Sacramento County Judge Hears Arguments on Mandatory Nursing Staff Levels
Sacramento County Superior Court Judge Gail Ohanesian on Friday heard arguments in a hospital industry challenge to new nursing staff regulations that require extra nurses to replace those who leave their stations to transport patients or to take breaks, the AP/Contra Costa Times reports. Traditionally, hospitals set a nurse-to-patient ratio at the beginning of a shift and maintain it throughout the shift, including during nurses' breaks. The new regulations make that practice a legal requirement (Wasserman, AP/Contra Costa Times, 5/15). The new rules also state that nurses do not have to care for more than eight patients at a time. The regulations call for one nurse per five patients in medical-surgical units by 2005, as well as one nurse per four patients in specialty care and telemetry units and one nurse per three patients in step-down units by 2008. In addition, the law states that licensed vocational nurses can comprise no more than 50% of the licensed nurses assigned to patient care and that only registered nurses can care for critical trauma patients. The rules also require at least one registered nurse to serve as a triage nurse in emergency departments (California Healthline, 5/11).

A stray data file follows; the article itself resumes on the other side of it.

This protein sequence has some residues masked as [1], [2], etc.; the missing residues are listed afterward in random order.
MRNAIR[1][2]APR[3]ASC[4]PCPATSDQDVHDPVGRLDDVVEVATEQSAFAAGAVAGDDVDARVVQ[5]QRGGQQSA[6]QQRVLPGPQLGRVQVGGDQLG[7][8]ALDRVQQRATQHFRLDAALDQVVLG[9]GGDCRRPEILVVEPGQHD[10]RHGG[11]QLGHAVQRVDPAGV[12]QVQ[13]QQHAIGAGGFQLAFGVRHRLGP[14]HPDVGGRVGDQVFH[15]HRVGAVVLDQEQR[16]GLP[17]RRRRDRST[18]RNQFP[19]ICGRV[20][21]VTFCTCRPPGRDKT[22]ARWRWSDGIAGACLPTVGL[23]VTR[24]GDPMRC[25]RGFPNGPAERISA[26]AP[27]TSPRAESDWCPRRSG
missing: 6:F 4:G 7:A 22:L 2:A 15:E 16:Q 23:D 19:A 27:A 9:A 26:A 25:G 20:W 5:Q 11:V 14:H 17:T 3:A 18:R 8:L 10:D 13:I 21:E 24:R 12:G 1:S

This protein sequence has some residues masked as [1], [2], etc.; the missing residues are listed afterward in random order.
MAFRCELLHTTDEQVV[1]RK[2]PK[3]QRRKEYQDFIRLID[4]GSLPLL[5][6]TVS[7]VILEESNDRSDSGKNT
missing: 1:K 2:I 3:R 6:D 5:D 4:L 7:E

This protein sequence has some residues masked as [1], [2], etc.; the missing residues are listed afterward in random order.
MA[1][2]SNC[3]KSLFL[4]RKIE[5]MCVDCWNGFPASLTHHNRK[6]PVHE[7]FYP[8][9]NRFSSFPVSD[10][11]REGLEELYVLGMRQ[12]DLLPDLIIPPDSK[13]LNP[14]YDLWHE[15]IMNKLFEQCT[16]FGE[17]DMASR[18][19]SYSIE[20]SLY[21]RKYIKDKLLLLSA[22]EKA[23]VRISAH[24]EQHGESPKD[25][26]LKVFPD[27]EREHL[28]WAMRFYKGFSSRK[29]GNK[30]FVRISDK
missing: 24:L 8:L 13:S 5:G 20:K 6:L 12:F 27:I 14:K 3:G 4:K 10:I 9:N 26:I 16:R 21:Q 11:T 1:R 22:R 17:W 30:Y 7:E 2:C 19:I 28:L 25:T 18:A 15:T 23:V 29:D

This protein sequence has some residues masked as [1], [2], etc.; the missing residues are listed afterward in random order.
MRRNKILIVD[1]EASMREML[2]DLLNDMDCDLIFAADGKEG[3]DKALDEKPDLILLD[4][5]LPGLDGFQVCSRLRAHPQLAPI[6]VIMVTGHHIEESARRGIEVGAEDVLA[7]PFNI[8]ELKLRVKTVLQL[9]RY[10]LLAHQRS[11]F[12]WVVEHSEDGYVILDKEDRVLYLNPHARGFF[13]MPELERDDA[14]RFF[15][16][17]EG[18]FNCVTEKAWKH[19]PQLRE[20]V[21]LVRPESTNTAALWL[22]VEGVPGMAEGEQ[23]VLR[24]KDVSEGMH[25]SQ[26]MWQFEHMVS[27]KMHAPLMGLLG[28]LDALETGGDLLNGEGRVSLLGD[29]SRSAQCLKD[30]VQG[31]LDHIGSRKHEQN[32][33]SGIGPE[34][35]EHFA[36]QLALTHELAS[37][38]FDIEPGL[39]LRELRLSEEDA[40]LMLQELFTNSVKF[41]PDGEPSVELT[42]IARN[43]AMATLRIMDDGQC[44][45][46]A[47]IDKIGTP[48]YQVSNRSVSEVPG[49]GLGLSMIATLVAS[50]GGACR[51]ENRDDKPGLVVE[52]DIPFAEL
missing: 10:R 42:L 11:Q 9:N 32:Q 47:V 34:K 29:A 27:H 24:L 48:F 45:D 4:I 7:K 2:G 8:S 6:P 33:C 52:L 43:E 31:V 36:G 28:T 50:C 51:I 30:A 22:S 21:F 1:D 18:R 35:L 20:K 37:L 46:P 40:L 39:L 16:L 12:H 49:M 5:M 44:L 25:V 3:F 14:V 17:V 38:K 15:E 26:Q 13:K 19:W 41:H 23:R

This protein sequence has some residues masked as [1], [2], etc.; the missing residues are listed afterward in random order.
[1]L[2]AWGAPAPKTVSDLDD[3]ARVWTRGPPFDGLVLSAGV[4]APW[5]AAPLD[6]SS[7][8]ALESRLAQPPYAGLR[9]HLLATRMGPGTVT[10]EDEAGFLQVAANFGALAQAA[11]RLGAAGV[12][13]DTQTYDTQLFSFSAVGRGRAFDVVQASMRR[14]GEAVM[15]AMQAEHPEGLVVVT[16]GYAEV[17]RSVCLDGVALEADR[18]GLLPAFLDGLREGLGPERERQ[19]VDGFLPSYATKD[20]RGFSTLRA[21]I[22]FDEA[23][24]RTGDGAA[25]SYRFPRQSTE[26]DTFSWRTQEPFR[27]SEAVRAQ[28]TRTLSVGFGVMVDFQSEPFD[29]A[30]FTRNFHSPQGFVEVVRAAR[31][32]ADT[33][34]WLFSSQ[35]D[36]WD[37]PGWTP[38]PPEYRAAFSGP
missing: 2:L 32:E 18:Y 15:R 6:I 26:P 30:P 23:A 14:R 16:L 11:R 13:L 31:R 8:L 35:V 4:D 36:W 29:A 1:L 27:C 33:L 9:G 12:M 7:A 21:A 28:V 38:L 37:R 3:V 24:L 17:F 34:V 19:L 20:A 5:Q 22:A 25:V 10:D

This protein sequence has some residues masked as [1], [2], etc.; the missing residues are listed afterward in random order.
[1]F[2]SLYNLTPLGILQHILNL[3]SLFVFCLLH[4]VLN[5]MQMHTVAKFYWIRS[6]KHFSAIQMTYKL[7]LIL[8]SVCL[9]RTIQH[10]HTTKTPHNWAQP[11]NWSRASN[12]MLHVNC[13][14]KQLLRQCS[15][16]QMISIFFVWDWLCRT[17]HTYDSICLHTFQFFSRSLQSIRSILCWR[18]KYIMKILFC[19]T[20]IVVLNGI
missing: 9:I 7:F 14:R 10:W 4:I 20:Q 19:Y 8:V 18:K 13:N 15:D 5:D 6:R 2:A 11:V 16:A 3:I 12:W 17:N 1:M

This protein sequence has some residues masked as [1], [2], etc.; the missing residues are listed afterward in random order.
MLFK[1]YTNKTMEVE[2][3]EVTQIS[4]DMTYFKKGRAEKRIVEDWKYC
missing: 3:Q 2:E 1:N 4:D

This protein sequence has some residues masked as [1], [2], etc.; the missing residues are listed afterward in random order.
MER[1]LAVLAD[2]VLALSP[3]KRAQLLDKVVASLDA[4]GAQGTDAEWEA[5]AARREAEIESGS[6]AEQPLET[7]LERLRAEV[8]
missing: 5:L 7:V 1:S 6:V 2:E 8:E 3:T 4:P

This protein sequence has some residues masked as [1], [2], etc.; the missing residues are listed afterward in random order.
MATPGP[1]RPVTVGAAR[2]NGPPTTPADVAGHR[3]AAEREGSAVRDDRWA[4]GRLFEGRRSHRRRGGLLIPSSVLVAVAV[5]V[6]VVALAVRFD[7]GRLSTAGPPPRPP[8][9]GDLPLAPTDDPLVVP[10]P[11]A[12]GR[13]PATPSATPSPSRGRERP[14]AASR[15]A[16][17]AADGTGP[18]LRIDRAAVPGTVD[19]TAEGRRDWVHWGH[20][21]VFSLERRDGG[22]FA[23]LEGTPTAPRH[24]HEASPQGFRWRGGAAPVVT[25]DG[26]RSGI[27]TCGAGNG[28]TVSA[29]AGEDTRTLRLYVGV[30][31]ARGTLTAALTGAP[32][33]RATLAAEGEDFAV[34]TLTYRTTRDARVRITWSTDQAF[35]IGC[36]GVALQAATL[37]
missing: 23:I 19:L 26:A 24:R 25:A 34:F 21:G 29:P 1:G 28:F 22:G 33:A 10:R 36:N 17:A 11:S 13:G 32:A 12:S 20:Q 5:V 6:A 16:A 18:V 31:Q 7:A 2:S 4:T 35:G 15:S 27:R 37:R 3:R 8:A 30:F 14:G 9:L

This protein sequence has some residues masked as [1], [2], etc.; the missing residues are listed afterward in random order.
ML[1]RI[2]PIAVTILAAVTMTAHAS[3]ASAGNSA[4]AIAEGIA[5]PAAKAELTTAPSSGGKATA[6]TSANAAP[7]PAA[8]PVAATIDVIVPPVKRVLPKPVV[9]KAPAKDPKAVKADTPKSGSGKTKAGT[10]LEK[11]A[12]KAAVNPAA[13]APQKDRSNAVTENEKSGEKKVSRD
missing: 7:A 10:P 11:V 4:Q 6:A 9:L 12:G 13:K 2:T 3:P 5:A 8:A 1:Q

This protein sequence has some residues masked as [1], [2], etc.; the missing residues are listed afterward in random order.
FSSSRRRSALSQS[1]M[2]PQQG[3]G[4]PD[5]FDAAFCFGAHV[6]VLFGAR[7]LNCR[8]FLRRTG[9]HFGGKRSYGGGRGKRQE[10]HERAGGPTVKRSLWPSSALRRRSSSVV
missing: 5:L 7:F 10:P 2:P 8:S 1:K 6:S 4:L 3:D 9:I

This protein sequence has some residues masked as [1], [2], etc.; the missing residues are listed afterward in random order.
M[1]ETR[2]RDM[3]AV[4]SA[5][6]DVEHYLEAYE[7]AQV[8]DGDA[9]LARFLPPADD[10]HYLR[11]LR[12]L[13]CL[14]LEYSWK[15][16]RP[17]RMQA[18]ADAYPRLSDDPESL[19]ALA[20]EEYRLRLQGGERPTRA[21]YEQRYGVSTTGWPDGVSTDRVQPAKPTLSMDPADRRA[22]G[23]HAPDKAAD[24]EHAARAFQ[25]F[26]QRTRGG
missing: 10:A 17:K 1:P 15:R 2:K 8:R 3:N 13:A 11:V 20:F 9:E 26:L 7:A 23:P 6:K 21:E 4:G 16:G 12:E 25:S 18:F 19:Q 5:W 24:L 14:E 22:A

The California Healthcare Association, which has 400 hospital members, filed a lawsuit against the Department of Health Services on Dec. 30 -- two days before the nursing staff regulations were to be implemented. The association said the regulation requiring extra nurses during breaks "exceed[s] the law," the AP/Times reports. Robert Leventhal, an attorney for the association, said the "concept makes no sense at all," partly because nurses briefly assigned to patients are more likely to make medication errors or otherwise compromise patient safety. Further, association officials said complying with the ratios is "impossible" because the state has the nation's second-worst nursing shortage, according to the AP/Times. To sustain staffing levels in accordance with the new ratios, hospitals might have to cancel surgeries, discharge patients earlier and turn away patients, hospital officials said. Deputy Attorney General Janie Daigle, who represents the state in the case, said the hospital industry is focusing on one part of the law to protest the new ratios altogether. Officials from the California Nurses Association, which sponsored the law, say the ratios and requirements are necessary to protect patients. Ohanesian "promised to rule quickly" on the case, the AP/Times reports (AP/Contra Costa Times, 5/15).This is part of the California Healthline Daily Edition, a summary of health policy coverage from major news organizations. Sign up for an email subscription.